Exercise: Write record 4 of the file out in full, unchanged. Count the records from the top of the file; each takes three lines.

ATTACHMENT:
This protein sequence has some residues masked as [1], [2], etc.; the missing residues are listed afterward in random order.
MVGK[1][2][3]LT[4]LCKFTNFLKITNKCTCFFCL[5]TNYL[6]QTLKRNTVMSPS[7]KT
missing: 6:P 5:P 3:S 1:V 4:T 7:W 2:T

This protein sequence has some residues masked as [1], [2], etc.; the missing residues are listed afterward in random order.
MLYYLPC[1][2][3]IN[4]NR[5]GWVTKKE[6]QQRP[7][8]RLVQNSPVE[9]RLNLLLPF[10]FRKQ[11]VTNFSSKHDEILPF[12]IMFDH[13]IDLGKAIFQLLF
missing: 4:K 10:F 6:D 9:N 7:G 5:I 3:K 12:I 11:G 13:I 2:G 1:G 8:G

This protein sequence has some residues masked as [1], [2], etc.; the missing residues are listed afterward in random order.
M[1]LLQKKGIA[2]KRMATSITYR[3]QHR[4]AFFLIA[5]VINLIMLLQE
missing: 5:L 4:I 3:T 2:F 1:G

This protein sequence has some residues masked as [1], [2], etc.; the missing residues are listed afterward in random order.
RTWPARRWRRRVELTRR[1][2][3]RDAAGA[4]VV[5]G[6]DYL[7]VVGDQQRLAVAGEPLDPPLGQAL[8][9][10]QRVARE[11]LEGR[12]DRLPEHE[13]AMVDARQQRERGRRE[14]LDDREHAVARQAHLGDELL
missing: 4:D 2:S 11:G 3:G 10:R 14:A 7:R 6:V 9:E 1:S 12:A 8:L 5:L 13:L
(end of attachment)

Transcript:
This protein sequence has some residues masked as [1], [2], etc.; the missing residues are listed afterward in random order.
RTWPARRWRRRVELTRR[1][2][3]RDAAGA[4]VV[5]G[6]DYL[7]VVGDQQRLAVAGEPLDPPLGQAL[8][9][10]QRVARE[11]LEGR[12]DRLPEHE[13]AMVDARQQRERGRRE[14]LDDREHAVARQAHLGDELL
missing: 4:D 2:S 11:G 3:G 10:R 14:A 7:R 6:V 9:E 1:S 12:A 8:L 5:L 13:L